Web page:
Claire and I recently passed our PIE’s (Practical Instructor Exam) and are now OWI’s! (Open Water Instructors) At the suggestion of Dave Tresidder we wrote this piece to share some of our experiences and hopefully pave the way for some more club members to gain their very own TLA’s (Three Letter Acronym)!

For us the pace along this road has been rather pedantic – we started, as all prospective instructors must with (you guessed it, another TLA!) the IFC, the Instructor Foundation Course, last winter! This is a weekend long affair in which you learn how to teach. It covers classroom lessons as well as pool session skills and during the course you present a 10 minute lecture on a topic assigned to you as well as doing a short pool lesson. Whilst this was a rather daunting prospect you learn a lot along the way before you do these lessons and the feedback from the instructors is very positive as well as being constructive. It also made it easier realising that all the other candidates are as nervous as you are. The IFC’s are often done in winter so the instructor trainers have the summer for the open water sessions.

Having got the IFC behind you, you can either go on to do the TIE (Theory Instructor Exam) and get your very own Theory Instructor number or you can pursue the practical side by first doing the OWIC (damn, four letters!) and then the PIE. Claire and I did the TIE first which is a written paper as well as a ten minute lecture on a subject assigned to you. You have two weeks to prepare for your lecture and here we found feedback from the instructors within the club invaluable. Having passed this we moved on to the Open Water Instructor’s Course which is a day long practical session in which you get to teach an open water lesson. There is no pass/fail assessment to this session but you get extensive feedback from you instructor trainers as well as getting to watch the other students so it is a very useful day.

For Claire and I the final hurdle and the most daunting one was the PIE. This exam is an evaluation of your ability to teach in open water and focuses on the four essential criteria, Safety, Technically correct skills, Effective teaching and Progressive teaching. You only get a very brief period to prepare the lesson assigned to you on the day so it is essential to have all your potential lessons planned and prepared well in advance. We had gained some experience along the way by teaching in the pool as well as at some of the open water training days (under supervision) and by getting involved in the try dive sessions. We learnt a lot by shadowing the instructors in the pool and at Wraysbury but really needed to polish our skills before the lesson. Here Dave T and Jo were incredibly generous with their time and with the help of some students (some genuine and some divers pretending to be students!) we practised all our prepared lessons over a series of Thursday’s in the New Malden pool. On the day I found that having done all the lessons it was fairly easy to focus on the candidates you are ‘teaching’ and ignore the instructor trainer completely. Neither of our lessons went perfectly but there were only minor glitches and we were very pleased to get our results the next week and find that I’d passed and Claire had achieved a merit pass!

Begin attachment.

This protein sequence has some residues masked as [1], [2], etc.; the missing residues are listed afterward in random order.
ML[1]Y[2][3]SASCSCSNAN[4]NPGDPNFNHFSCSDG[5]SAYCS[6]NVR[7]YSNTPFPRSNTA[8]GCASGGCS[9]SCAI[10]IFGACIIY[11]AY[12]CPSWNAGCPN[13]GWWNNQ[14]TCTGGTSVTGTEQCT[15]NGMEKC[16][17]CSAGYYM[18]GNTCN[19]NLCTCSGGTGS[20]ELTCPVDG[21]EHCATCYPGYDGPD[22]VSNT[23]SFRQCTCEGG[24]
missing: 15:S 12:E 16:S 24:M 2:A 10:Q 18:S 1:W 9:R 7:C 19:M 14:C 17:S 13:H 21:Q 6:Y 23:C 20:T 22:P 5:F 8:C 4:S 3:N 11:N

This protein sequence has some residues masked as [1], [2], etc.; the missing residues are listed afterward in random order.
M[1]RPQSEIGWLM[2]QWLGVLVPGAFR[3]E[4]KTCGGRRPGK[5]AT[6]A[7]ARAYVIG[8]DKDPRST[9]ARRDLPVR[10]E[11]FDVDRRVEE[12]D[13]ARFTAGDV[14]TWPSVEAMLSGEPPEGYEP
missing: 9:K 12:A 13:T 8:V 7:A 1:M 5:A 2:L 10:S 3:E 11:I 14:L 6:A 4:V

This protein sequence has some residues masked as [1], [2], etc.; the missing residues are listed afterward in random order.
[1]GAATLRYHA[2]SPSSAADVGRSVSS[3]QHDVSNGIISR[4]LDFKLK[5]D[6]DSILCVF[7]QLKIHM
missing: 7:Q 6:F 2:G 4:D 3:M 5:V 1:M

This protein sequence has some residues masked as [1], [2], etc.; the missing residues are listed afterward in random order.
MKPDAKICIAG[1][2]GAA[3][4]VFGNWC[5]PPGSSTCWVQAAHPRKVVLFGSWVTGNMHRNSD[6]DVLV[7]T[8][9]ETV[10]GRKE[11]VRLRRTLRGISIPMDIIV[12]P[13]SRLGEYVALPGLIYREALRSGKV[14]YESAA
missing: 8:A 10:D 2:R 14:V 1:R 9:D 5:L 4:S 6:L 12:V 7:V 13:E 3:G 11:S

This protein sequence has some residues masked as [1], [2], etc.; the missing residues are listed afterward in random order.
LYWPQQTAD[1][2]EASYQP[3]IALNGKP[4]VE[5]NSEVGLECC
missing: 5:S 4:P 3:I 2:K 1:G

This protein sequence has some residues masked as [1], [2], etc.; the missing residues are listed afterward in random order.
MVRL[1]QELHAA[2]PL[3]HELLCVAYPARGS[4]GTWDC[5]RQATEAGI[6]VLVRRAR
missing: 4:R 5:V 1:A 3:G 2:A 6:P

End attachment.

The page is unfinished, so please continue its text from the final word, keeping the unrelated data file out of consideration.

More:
Huge thanks from both of us to the instructors who helped us along within the club – Bob Holroyde, Chris Hunka, Rachel Sharp and most especially Dave Tresidder and Jo Eaton! Thanks also to those who gave their time pretending to be students – Sandra Argent, Jonathon Markwell and Sandy Wilson.

One comment on “Of TIEs PIEs & IFCs
  1. Sandra Argent says:

    Well Done! I am so pleased for you both. It was all that stressful pool work practising my skills that did it, anything after me is a walk in the park.